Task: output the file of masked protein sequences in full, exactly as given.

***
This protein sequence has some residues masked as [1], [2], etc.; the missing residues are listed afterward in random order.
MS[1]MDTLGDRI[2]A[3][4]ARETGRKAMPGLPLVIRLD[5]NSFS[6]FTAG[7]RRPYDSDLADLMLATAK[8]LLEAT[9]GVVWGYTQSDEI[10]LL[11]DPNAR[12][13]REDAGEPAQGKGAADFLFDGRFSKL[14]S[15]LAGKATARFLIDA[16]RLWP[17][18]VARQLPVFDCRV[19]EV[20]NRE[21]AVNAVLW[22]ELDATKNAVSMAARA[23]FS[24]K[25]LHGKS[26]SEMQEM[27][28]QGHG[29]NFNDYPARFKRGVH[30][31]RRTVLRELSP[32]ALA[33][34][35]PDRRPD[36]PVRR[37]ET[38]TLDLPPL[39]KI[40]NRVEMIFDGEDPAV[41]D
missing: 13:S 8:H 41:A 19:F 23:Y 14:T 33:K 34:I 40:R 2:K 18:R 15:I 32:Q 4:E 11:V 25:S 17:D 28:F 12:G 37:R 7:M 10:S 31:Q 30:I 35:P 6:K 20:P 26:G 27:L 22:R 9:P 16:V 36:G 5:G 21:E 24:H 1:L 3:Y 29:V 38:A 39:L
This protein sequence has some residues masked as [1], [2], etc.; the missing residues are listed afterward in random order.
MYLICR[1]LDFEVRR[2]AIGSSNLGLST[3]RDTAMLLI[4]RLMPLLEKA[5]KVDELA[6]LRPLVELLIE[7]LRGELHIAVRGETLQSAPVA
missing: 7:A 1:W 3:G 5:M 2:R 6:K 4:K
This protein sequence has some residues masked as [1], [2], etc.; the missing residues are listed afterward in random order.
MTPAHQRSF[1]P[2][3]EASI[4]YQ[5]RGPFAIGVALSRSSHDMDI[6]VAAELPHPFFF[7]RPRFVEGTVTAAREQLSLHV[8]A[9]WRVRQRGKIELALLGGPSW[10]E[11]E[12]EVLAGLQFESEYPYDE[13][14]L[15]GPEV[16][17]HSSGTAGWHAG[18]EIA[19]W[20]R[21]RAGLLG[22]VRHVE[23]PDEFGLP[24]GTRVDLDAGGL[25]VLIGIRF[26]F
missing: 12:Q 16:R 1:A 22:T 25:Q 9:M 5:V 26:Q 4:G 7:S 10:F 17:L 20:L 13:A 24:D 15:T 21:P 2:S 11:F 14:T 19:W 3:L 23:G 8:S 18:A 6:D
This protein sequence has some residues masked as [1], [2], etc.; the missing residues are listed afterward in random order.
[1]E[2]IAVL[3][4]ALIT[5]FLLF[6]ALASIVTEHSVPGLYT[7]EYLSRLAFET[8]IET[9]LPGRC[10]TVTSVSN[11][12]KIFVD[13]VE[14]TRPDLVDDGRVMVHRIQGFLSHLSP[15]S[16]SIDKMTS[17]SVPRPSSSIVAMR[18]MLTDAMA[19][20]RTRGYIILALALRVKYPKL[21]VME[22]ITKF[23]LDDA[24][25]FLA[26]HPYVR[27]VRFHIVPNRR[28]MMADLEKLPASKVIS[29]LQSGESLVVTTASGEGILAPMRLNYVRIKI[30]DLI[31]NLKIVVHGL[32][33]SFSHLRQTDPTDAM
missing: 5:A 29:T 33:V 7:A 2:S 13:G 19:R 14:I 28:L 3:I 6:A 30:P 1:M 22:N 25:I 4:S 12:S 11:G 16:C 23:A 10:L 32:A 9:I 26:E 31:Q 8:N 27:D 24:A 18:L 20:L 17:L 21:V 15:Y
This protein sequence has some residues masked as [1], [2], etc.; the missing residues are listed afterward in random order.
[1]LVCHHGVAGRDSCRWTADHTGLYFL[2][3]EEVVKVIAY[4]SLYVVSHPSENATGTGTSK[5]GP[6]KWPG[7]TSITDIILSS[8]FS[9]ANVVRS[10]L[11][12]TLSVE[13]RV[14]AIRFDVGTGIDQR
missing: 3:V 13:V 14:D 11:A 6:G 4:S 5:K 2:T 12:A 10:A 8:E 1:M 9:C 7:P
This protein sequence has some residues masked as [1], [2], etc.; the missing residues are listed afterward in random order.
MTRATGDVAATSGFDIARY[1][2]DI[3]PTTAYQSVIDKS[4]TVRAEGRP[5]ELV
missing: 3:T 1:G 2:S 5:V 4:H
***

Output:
This protein sequence has some residues masked as [1], [2], etc.; the missing residues are listed afterward in random order.
MS[1]MDTLGDRI[2]A[3][4]ARETGRKAMPGLPLVIRLD[5]NSFS[6]FTAG[7]RRPYDSDLADLMLATAK[8]LLEAT[9]GVVWGYTQSDEI[10]LL[11]DPNAR[12][13]REDAGEPAQGKGAADFLFDGRFSKL[14]S[15]LAGKATARFLIDA[16]RLWP[17][18]VARQLPVFDCRV[19]EV[20]NRE[21]AVNAVLW[22]ELDATKNAVSMAARA[23]FS[24]K[25]LHGKS[26]SEMQEM[27][28]QGHG[29]NFNDYPARFKRGVH[30][31]RRTVLRELSP[32]ALA[33][34][35]PDRRPD[36]PVRR[37]ET[38]TLDLPPL[39]KI[40]NRVEMIFDGEDPAV[41]D
missing: 13:S 8:H 41:A 19:F 23:Y 14:T 33:K 34:I 40:R 2:K 18:R 15:I 32:Q 4:E 11:V 25:S 17:D 28:F 12:G 37:R 7:M 10:S 31:Q 30:I 35:P 6:K 20:P 26:G 27:L 22:R 9:P 16:V 36:G 5:G 21:E 24:H 1:L 3:Y 29:V 38:A 39:L
This protein sequence has some residues masked as [1], [2], etc.; the missing residues are listed afterward in random order.
MYLICR[1]LDFEVRR[2]AIGSSNLGLST[3]RDTAMLLI[4]RLMPLLEKA[5]KVDELA[6]LRPLVELLIE[7]LRGELHIAVRGETLQSAPVA
missing: 7:A 1:W 3:G 5:M 2:R 6:K 4:K
This protein sequence has some residues masked as [1], [2], etc.; the missing residues are listed afterward in random order.
MTPAHQRSF[1]P[2][3]EASI[4]YQ[5]RGPFAIGVALSRSSHDMDI[6]VAAELPHPFFF[7]RPRFVEGTVTAAREQLSLHV[8]A[9]WRVRQRGKIELALLGGPSW[10]E[11]E[12]EVLAGLQFESEYPYDE[13][14]L[15]GPEV[16][17]HSSGTAGWHAG[18]EIA[19]W[20]R[21]RAGLLG[22]VRHVE[23]PDEFGLP[24]GTRVDLDAGGL[25]VLIGIRF[26]F
missing: 12:Q 16:R 1:A 22:T 25:Q 9:M 5:V 26:Q 4:G 7:S 10:F 17:L 20:L 13:A 24:D 15:T 21:P 2:S 11:F 14:T 19:W 3:L 23:G 8:S 18:A 6:D
This protein sequence has some residues masked as [1], [2], etc.; the missing residues are listed afterward in random order.
[1]E[2]IAVL[3][4]ALIT[5]FLLF[6]ALASIVTEHSVPGLYT[7]EYLSRLAFET[8]IET[9]LPGRC[10]TVTSVSN[11][12]KIFVD[13]VE[14]TRPDLVDDGRVMVHRIQGFLSHLSP[15]S[16]SIDKMTS[17]SVPRPSSSIVAMR[18]MLTDAMA[19][20]RTRGYIILALALRVKYPKL[21]VME[22]ITKF[23]LDDA[24][25]FLA[26]HPYVR[27]VRFHIVPNRR[28]MMADLEKLPASKVIS[29]LQSGESLVVTTASGEGILAPMRLNYVRIKI[30]DLI[31]NLKIVVHGL[32][33]SFSHLRQTDPTDAM
missing: 5:A 29:T 33:V 7:A 2:S 13:G 19:R 14:I 28:L 3:I 6:A 30:P 1:M 22:N 25:I 4:S 12:S 11:G 16:C 23:A 10:L 32:A 9:I 26:E 31:Q 8:N 27:D 24:A 18:L 20:L 17:L 21:V 15:Y
This protein sequence has some residues masked as [1], [2], etc.; the missing residues are listed afterward in random order.
[1]LVCHHGVAGRDSCRWTADHTGLYFL[2][3]EEVVKVIAY[4]SLYVVSHPSENATGTGTSK[5]GP[6]KWPG[7]TSITDIILSS[8]FS[9]ANVVRS[10]L[11][12]TLSVE[13]RV[14]AIRFDVGTGIDQR
missing: 3:V 13:V 14:D 11:A 6:G 4:S 5:K 2:T 12:A 10:A 8:E 1:M 9:C 7:P
This protein sequence has some residues masked as [1], [2], etc.; the missing residues are listed afterward in random order.
MTRATGDVAATSGFDIARY[1][2]DI[3]PTTAYQSVIDKS[4]TVRAEGRP[5]ELV
missing: 3:T 1:G 2:S 5:V 4:H